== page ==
The author devotes the second chapter of the book to this matter. Here, attention is focused on the European Union’s Mediterranean policy, how this policy was created, and how it evolved as a “result of a complex set of political, security, economic, and commercial agreements, as well as the result of a series of measures aimed at the promotion of democracy and human rights” (p. 37). This evolution is addressed in an in-depth analysis on regionalism (and neo-regionalism) and its role in relation to the conceptualization (and construction) of the European Union’s Mediterranean policy. This regionalism focuses on sharing common paths and attempts to solve common problems, rather than as a holistic effort that, relying on the pattern of European integration, would tend to “impose” or reproduce this model in very different geographic areas. Panebianco proposes an operational definition of regionalism in the Mediterranean that looks at the concept in its multi-dimensionality, taking into account the political and security aspects as well as its economic and socio-cultural identity; “Each of these three dimensions could be imagined as a continuum that ranges from the highest level of interaction to a minimum level (or even absence) in each sector” (p. 43). This operational lens is the most effective way to observe the evolution of the Mediterranean policy over the last thirty years. The author dedicates the last part of the chapter to this evolution, highlighting, on the one hand, the progress made as well as the impasse caused by difficult relations at the political, economic, and social levels, and on the other hand, focusing on the Euro-Mediterranean Partnership, which was undoubtedly the most concrete and comprehensive attempt at reaching a process of regional construction that would indicate a new model of regionalism.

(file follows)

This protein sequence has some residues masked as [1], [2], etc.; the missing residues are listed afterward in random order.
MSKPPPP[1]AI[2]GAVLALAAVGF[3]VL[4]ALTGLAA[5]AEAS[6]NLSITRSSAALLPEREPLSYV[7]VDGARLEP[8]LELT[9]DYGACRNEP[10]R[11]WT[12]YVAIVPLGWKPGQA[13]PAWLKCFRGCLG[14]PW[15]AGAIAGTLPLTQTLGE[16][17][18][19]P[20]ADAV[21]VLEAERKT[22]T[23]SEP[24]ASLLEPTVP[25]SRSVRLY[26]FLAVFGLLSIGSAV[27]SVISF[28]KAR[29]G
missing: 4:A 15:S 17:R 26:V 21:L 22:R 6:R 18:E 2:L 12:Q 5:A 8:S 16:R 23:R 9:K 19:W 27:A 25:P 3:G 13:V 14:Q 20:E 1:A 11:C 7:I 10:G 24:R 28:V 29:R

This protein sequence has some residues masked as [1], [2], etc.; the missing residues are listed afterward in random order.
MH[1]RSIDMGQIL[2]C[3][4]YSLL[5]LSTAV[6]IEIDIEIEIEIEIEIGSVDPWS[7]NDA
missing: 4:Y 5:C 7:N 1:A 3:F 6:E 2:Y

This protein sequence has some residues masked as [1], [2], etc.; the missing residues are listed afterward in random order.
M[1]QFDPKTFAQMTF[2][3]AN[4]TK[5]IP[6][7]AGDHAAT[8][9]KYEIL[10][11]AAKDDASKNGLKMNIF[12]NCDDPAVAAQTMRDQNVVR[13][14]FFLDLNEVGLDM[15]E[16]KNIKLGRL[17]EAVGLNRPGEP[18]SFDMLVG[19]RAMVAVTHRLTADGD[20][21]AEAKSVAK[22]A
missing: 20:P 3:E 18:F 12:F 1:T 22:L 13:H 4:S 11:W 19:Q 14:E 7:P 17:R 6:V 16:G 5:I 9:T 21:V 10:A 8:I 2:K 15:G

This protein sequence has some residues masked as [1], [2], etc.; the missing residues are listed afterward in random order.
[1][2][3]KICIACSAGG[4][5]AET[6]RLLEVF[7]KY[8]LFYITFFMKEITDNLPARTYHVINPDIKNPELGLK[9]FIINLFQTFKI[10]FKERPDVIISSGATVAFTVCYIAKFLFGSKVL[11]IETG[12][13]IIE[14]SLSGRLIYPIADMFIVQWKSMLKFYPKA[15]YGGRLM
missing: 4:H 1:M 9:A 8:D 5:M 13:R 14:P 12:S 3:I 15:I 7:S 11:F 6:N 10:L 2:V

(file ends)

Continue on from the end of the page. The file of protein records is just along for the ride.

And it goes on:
The institutional complexity of the European Union, but above all the continual tension between the wishes (often in opposition to one another) of the member states and the international vocation, make the European Union, according to Panebianco, a “divided power” regarding its policy towards the Mediterranean region (chapter four); this power is characterized by a multiplicity of interests and foreign policies rather than a “regional power” stricto sensu. This conclusion is substantiated not only by the space that the author dedicates to a discussion on how the European Union’s foreign policy is weakening as a result of the Treaty of Lisbon, but also regarding the impact of the Arab uprisings (chapters three and four); this has exacerbated the diverse positions of the member states, as well as highlighted the limitations of the policies implemented by the European Union to promote democracy and human rights, especially in the Mediterranean region.
Panebianco’s book fills a gap in Italian publishing regarding an increasingly crucial issue (considering current developments in the Mediterranean area as well as other political crises at Europe’s borders). In addition, it also offers a theoretical systematization of some of the most fruitful debates on international relations and European studies over the last thirty years.
Rosita Di Peri, University of Turin